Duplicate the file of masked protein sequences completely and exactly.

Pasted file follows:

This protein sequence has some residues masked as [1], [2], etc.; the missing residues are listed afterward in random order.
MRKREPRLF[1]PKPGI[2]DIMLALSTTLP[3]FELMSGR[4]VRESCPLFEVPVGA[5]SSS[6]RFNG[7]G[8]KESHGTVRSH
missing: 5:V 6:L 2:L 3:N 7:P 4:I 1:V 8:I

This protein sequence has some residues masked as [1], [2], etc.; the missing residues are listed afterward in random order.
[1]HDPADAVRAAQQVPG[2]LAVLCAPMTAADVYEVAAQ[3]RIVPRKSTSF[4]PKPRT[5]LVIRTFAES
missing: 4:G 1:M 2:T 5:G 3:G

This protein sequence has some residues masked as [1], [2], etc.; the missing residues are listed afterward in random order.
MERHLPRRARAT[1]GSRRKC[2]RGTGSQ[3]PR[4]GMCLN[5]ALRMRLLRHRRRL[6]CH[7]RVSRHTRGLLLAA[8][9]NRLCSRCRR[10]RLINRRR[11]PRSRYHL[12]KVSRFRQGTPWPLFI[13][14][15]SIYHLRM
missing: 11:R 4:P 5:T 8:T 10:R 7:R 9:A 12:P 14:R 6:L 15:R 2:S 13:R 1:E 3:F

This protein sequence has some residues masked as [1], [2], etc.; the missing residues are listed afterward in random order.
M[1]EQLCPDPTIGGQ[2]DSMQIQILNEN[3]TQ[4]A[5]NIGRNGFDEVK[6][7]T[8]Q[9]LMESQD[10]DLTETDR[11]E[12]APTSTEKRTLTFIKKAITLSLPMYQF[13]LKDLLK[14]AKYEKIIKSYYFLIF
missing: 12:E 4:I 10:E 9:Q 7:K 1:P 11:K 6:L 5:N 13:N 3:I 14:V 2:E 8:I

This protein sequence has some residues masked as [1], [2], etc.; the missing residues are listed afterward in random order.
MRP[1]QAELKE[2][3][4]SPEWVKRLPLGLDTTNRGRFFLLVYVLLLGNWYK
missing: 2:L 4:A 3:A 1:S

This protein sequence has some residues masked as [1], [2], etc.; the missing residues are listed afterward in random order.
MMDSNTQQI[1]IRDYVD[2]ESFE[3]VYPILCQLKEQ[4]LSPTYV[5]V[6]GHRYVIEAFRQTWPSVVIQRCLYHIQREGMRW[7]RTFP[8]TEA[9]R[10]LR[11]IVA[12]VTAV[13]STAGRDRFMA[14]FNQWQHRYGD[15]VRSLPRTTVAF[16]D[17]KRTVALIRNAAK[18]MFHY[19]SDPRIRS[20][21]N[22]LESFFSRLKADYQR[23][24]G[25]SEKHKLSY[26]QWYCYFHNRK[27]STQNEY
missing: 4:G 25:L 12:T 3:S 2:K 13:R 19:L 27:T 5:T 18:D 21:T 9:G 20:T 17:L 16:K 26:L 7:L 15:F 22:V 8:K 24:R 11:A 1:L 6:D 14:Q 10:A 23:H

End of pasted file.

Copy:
This protein sequence has some residues masked as [1], [2], etc.; the missing residues are listed afterward in random order.
MRKREPRLF[1]PKPGI[2]DIMLALSTTLP[3]FELMSGR[4]VRESCPLFEVPVGA[5]SSS[6]RFNG[7]G[8]KESHGTVRSH
missing: 5:V 6:L 2:L 3:N 7:P 4:I 1:V 8:I

This protein sequence has some residues masked as [1], [2], etc.; the missing residues are listed afterward in random order.
[1]HDPADAVRAAQQVPG[2]LAVLCAPMTAADVYEVAAQ[3]RIVPRKSTSF[4]PKPRT[5]LVIRTFAES
missing: 4:G 1:M 2:T 5:G 3:G

This protein sequence has some residues masked as [1], [2], etc.; the missing residues are listed afterward in random order.
MERHLPRRARAT[1]GSRRKC[2]RGTGSQ[3]PR[4]GMCLN[5]ALRMRLLRHRRRL[6]CH[7]RVSRHTRGLLLAA[8][9]NRLCSRCRR[10]RLINRRR[11]PRSRYHL[12]KVSRFRQGTPWPLFI[13][14][15]SIYHLRM
missing: 11:R 4:P 5:T 8:T 10:R 7:R 9:A 12:P 14:R 6:L 15:R 2:S 13:R 1:E 3:F

This protein sequence has some residues masked as [1], [2], etc.; the missing residues are listed afterward in random order.
M[1]EQLCPDPTIGGQ[2]DSMQIQILNEN[3]TQ[4]A[5]NIGRNGFDEVK[6][7]T[8]Q[9]LMESQD[10]DLTETDR[11]E[12]APTSTEKRTLTFIKKAITLSLPMYQF[13]LKDLLK[14]AKYEKIIKSYYFLIF
missing: 12:E 4:I 10:E 9:Q 7:K 1:P 11:K 6:L 5:N 13:N 3:I 14:V 2:E 8:I

This protein sequence has some residues masked as [1], [2], etc.; the missing residues are listed afterward in random order.
MRP[1]QAELKE[2][3][4]SPEWVKRLPLGLDTTNRGRFFLLVYVLLLGNWYK
missing: 2:L 4:A 3:A 1:S

This protein sequence has some residues masked as [1], [2], etc.; the missing residues are listed afterward in random order.
MMDSNTQQI[1]IRDYVD[2]ESFE[3]VYPILCQLKEQ[4]LSPTYV[5]V[6]GHRYVIEAFRQTWPSVVIQRCLYHIQREGMRW[7]RTFP[8]TEA[9]R[10]LR[11]IVA[12]VTAV[13]STAGRDRFMA[14]FNQWQHRYGD[15]VRSLPRTTVAF[16]D[17]KRTVALIRNAAK[18]MFHY[19]SDPRIRS[20][21]N[22]LESFFSRLKADYQR[23][24]G[25]SEKHKLSY[26]QWYCYFHNRK[27]STQNEY
missing: 4:G 25:L 12:T 3:S 2:K 13:R 19:L 27:T 5:T 18:D 21:T 9:G 20:T 17:L 16:K 26:L 7:L 15:F 22:V 8:K 24:R 11:A 1:L 6:D 14:Q 10:A 23:H